Mobile Socializing: Limbo Merges With Brightkite And Announces $9 Million Funding Round

In the nascent world of mobile social networking, there are the big dogs (Facebook and MySpace) and everyone who wants to be a big dog. Two of the puppies just got bigger. Limbo is buying Brightkite, which all the tech kids are raving about, in a nearly all-stock transaction. It will change its name to Brightkite in a re-branding move, and gain Brightkite’s engineering team and product smarts. Limbo CEO Jonathon Linner will remain as CEO, while Brightkite founders Martin May and Brady Becker will take over product management and design.

Meanwhile, Limbo brings a lot of cash to the table, having just raised a previously undisclosed $9 million round of financing in January, 2009. Nexit Ventrures was the lead, and existing investors Azure Capital, Draper Fisher Jurvetson, and New Enterprise Associates also participated. Brightkite, meanwhile, started out as a TechStars startup and was funded with just $1 million in angel money. This marks the third exit from TechStars’s Class of 2007—the other two being SocialThing to AOL and IntenseDebate to Automattic.

The combined company will employ 35 people and boast two million active users. That should keep it in the running with other growing mobile social networks such as Loopt, which has more than one million active users, Mig33, which may have 10 million or more and MocoSpace, which has 3.5 million active users. The enlarged engineering team should help Limbo/Brightkite push out new features at a faster pace and keep up with the front pack.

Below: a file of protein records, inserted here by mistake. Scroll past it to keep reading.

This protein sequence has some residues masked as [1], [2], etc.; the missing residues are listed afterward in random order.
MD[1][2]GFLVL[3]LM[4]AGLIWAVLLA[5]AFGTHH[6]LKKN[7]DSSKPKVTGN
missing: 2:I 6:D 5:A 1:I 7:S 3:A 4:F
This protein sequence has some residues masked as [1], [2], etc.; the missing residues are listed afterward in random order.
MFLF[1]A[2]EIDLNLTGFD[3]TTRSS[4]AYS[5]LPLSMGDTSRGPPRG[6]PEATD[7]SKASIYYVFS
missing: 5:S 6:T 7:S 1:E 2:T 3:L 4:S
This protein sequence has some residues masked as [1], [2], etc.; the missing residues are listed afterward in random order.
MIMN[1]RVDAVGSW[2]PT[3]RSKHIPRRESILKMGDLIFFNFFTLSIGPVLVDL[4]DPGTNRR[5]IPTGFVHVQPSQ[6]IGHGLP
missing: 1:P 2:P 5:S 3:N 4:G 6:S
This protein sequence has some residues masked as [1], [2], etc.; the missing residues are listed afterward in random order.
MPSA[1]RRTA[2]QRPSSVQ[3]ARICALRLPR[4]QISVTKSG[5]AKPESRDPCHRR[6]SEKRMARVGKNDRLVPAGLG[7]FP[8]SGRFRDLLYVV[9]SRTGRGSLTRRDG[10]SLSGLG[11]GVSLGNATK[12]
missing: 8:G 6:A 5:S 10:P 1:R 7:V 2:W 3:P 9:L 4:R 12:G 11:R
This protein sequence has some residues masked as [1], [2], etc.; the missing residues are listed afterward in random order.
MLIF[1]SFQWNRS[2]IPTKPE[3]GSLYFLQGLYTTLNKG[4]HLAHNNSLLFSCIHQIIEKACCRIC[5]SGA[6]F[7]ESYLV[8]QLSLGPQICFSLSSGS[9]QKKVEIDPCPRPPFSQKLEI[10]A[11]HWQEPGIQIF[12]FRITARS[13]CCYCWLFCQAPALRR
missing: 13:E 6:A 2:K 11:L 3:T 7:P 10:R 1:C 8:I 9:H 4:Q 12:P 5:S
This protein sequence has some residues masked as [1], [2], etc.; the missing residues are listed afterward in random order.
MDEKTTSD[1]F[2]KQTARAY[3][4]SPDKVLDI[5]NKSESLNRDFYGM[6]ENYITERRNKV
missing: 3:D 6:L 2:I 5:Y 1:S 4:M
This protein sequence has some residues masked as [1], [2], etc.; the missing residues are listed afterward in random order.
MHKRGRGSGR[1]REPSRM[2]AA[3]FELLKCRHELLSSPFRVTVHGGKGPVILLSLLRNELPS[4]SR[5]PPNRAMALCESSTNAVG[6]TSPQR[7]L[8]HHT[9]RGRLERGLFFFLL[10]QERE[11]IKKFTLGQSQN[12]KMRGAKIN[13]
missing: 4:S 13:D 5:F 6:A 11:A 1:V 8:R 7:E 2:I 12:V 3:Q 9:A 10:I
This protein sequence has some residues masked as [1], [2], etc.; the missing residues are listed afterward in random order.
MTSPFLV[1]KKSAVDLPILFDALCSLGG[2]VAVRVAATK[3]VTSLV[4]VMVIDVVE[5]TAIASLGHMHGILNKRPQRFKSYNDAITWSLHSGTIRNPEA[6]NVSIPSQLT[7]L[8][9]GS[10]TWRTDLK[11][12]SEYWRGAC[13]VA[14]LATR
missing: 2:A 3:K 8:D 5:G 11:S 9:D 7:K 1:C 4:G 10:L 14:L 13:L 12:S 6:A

Both Limbo and Brightkite have iPhone apps, and both use Facebook Connect to plug into people’s existing social network. Here is how we described the Brightkite app when it first came out:

The app allows users to syndicate their current location to their friends, meet nearby Brightkite users, and lifestream with the equivalent of geo-encoded Tweets. The application is tied to Yahoo’s Fire Eagle, which allows users to manage their location from a number of other services. The site also uses databases to automatically associate POI’s and cross streets with GPS locations, so user positions aren’t simply displayed as coordinates.

Meanwhile, Limbo is more centered around the activities of the people around you and connecting with them that way. We included Limbo in this roundup, where we concluded it could do a better job with locating the exact position of friends on a map. Brightkite’s Fire Eagle implementation should help with that.

Something tells me this is just the beginning of the consolidation in mobile social networking.